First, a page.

On Sept. 10, Portland entrepreneur Jack Phan was hanging out on Twitter, watching the stream of Apple's keynote event, when he noticed something strange.
"This is a first. #AppleEvent is happening now yet #MOMO is trending worldwide. What is MOMO?!?" he tweeted.
Momo, it turns out, is one of nine members of the Korean pop group Twice. In preparation for dropping their new album, Feel Special, they released nine short teasers featuring each of the group's members. And Momo's video, dropping the same night of the Apple event, showed the 22-year old Japanese singer without the bangs she's sported since 2015. That's right—her forehead was exposed. It's a big deal.
Phan's Tweet exploded. His mentions were flooded by fawning K-pop stans schooling him on Momo and Twice. His follower count—already above 1 million—exploded as well, adding around 10,000 practically overnight.
"I realized real quickly that this fanbase was incredible," says Phan, who has held executive roles at several online publishers including Digital Trends and Money Crashers. (He is also the CEO and cofounder of PhanZu with Willamette Week publisher Mark Zusman.) "People can say I'm playing along, but really I'm not. It's about understanding what makes this fanbase special."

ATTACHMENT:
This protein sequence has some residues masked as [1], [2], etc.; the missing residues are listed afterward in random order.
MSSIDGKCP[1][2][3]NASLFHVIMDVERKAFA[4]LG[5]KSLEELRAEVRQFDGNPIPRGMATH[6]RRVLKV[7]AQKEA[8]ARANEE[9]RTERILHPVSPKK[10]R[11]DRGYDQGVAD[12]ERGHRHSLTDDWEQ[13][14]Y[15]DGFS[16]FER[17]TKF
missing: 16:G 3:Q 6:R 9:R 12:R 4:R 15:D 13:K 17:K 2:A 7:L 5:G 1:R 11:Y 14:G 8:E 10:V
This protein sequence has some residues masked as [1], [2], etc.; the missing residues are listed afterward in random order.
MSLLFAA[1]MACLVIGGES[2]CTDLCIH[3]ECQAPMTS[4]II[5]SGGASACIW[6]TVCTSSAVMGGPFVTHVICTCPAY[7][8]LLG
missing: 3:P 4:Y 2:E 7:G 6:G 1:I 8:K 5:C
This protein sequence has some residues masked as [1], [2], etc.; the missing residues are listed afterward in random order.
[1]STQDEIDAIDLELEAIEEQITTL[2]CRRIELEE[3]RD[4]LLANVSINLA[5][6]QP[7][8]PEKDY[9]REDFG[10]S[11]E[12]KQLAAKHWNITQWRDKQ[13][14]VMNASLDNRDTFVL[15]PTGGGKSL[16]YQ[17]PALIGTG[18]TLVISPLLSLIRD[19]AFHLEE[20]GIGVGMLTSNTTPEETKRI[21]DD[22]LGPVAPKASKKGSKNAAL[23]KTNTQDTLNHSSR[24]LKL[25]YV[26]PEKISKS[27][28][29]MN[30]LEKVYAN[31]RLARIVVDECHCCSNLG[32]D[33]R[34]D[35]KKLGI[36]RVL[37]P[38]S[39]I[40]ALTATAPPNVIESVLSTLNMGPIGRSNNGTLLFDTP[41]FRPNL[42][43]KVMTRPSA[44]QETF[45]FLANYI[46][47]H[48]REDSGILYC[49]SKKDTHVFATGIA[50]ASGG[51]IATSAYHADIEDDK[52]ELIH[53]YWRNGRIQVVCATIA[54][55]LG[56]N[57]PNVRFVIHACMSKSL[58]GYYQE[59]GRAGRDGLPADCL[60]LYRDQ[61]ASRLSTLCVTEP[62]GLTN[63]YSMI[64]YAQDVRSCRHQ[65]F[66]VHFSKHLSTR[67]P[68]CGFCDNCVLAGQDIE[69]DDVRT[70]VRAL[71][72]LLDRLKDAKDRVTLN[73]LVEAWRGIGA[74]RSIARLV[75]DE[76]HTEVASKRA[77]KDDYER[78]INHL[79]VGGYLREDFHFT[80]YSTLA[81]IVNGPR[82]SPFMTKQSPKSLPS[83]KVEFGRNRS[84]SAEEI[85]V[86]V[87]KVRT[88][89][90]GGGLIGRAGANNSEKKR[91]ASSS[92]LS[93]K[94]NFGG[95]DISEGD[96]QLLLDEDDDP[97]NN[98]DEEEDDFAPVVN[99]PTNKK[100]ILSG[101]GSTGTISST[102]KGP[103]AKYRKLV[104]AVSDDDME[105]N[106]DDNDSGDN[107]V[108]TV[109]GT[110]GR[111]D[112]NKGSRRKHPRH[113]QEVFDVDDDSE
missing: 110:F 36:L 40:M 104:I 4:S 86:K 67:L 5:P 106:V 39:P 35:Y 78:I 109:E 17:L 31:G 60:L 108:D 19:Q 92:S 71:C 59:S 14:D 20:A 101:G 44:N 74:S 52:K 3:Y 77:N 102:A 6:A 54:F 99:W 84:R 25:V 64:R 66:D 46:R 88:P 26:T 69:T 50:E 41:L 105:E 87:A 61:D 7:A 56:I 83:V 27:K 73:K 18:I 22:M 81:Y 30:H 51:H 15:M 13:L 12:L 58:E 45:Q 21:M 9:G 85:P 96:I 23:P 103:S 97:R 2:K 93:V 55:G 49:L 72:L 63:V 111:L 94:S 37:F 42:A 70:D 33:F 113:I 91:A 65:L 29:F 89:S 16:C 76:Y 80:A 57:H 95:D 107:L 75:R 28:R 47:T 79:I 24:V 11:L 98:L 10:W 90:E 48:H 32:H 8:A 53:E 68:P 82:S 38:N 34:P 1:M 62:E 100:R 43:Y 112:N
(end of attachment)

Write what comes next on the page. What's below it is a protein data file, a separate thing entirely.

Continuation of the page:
In the weeks since, Phan has become something like a familial elder to Twice fans, referred to collectively as Once. They call him #ONCEUncle, "uncle" signifying a showing of respect in Korea. There are memes photoshopping him into the group's press photos, and he's being swarmed by Korean news outlets. He was even shouted out by forehead goddess Momo herself.
For his part, Phan is embracing his new role as a K-pop mascot. He recorded a piano cover of Twice's single "Feel Special," which has received almost 10,000 views on YouTube in two days.
Phan says he's happy to act as an ambassador for the group. He's planning on creating more content for the group on his channel, to help spread their name to the Western world.
"It's really easy for a fanbase to knock me because I didn't know who they were," he says. "But this was different. There's a positive energy with this fanbase, and I love positivity. I think the world needs more positivity."